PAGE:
Penn State Meets Scholarship Reduction Early

Penn State received many penalties from the NCAA last summer. The three penalties that affect Penn State’s on-field performance each run for four years. But all three cover a different four years:

  • Postseason Ban: 2012-13, 2013-14, 2014-15, 2015-16
  • Initial Counter Limit (15): 2013-14, 2014-15, 2015-16, 2016-17
  • Overall Counter Limit (65): 2014-15, 2015-16, 2016-17, 2017-18

Penn State is on track to meet the last of those penalties, the limit of only 65 overall counters, a year ahead of schedule:

“This is really a six-year sanction,” O’Brien said. “We have until 2014 to get down to 65 scholarships. We’re at 65 in 2014, 2015, 2016 and 2017, and we’re already at 65, probably, in August of 2013. So it’s not just a four-year sanction.”

The sixth year O’Brien is talking about is 2018-19, when it will be virtually impossible for Penn State to get all the way back to 85 scholarships, although tricks like blueshirting and scholarships given to junior walk-ons can help.

Penn State being at 65 scholarships for 2013-14 raises a valid question: why is the school not allowed to start the sanction early? Scholarship sanctions are routinely delayed when a school has already committed itself to more scholarships than the sanctions would allow. In Penn State’s case, the NCAA built in a delay to allow the school to get down to the reduced number.

Penn State did not need the delay. The NCAA should allow PSU to move its overall counter sanction up by a year, ending now with the 2016-17 academic year. This is even more appropriate given the additional elements of the sanctions which contributed to the attrition, like allowing transfers with no penalty or restriction and letting athletes quit the team but keep their scholarships.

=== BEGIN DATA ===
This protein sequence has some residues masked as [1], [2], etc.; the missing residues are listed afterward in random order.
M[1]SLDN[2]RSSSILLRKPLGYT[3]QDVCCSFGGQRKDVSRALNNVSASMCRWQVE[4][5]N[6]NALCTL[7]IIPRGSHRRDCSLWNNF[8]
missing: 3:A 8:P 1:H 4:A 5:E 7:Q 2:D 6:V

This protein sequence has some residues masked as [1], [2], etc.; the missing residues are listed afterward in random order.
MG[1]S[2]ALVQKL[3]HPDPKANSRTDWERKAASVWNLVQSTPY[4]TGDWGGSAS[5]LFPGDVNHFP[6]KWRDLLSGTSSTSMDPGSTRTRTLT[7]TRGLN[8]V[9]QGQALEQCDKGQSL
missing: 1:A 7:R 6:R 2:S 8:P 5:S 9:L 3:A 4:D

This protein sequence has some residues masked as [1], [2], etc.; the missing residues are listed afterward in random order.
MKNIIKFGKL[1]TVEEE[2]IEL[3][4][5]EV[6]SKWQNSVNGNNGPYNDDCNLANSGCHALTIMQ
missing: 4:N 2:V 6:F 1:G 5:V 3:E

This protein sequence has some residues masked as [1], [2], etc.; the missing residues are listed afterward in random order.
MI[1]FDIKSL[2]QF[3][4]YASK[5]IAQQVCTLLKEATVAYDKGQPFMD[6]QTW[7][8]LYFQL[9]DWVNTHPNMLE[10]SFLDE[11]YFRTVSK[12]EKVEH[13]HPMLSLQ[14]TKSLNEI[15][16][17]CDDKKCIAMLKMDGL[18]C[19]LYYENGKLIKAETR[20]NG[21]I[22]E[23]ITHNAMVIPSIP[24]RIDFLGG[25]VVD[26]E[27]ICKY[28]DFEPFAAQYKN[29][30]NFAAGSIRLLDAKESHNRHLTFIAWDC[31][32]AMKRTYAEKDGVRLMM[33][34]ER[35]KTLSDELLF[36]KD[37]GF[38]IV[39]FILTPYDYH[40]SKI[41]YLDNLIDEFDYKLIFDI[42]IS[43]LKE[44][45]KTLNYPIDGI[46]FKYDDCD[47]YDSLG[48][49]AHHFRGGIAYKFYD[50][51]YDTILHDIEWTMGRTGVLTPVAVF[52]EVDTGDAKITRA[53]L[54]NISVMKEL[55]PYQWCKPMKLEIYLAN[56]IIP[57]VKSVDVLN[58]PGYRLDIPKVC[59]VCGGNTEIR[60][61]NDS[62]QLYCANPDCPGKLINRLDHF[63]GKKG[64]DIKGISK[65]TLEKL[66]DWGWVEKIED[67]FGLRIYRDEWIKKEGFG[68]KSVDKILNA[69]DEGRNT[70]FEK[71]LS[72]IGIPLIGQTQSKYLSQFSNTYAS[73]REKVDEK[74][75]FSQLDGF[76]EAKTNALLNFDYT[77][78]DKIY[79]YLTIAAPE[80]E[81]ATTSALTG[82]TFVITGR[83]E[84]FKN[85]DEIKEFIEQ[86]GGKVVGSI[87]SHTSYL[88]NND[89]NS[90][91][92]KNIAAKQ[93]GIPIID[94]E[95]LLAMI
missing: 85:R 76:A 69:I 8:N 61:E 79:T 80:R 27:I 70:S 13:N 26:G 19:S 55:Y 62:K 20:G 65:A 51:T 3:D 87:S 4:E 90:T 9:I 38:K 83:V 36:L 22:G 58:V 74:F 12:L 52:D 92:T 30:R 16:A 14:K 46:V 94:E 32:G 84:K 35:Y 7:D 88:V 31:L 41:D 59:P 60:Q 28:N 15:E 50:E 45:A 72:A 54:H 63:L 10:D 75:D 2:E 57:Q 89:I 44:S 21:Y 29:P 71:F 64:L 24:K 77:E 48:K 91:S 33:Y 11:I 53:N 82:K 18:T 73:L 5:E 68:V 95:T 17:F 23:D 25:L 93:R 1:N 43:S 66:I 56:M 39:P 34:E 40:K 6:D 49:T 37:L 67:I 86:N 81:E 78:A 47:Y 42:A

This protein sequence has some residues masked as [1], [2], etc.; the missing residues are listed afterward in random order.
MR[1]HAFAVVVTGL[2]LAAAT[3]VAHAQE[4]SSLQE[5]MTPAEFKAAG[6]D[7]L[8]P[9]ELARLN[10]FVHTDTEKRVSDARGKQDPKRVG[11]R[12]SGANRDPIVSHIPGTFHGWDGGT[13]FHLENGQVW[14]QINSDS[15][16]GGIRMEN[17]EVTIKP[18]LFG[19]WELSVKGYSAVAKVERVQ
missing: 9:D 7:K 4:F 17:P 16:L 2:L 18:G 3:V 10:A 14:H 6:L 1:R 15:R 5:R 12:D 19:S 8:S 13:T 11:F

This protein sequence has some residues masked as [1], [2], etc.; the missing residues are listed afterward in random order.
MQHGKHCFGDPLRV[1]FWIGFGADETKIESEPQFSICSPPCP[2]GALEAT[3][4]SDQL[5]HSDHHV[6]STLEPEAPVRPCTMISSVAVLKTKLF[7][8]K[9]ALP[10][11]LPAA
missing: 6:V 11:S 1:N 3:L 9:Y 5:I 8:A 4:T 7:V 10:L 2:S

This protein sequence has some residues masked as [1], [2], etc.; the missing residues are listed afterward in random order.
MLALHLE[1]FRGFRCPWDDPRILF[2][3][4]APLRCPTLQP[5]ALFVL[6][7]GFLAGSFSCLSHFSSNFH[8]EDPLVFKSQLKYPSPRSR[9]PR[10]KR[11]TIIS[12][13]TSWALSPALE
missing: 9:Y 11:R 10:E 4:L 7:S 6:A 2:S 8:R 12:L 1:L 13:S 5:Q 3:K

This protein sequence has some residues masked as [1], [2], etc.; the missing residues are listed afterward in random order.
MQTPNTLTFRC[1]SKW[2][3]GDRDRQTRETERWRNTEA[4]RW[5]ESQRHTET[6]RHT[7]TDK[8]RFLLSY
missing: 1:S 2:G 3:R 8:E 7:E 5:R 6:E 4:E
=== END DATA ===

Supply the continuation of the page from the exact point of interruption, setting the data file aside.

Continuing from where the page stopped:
Otherwise the penalty, supposedly a four-year reduction, appears intended to be what O’Brien says they are: a six-year reduction. And that gives credence to the claim that the NCAA simply took a convenient opportunity to hammer a successful program as hard as possible.

Posted on by John Infante
This entry was posted in Bylaw Blog, Headlines, NCAA Penalties. Bookmark the permalink.

9 Responses to Penn State Meets Scholarship Reduction Early

  1. Anonymous says:

    Not even close to “as hard as possible.” They could have levied TV bans, additional post-season bans, or shut down play entirely. Cry me a river for Penn State and their horrible, atrocious activities.

    • Anonymous says:

      However atrocious the activities may have been not one of them resulted in an NCAA violation. The consent degree between the NCAA and Penn State even states this. The NCAA was reckless, did not wait for due process and did not even follow their OWN processes. Any sanctions in place are a sham.

    • Anonymous says:

      Anonymous, Please name Penn State’s horrible, atrocious activities.

    • Anonymous says:

      Truely the NCAA could have hammered Penn State more but I still can’t understand the resoning for the punishment against the football team in the first place. What NCAA regulations did the football team break?

  2. Anonymous says:

    Yes, I would kind of like to hear what Penn State’s horrible atrocious activities were myself.

  3. Anonymous says:

    And all these penalties, sanctions, fines, etc without ever breaking one NCAA rule. Unreal injustice.

  4. Anonymous says:

    And all this without ever breaking one NCAA rule…to this day PSU and Stanford are the only two schools never to have a major violation in any sport let alone football. What a travesty when you sit back and think about what the NCAA did to Penn State

  5. Anonymous says:

    Penn State is by far one of the best Universities in the Country.

  6. Anonymous says:

    Why can’t someone stand up to Emerett? PSU got hosed.

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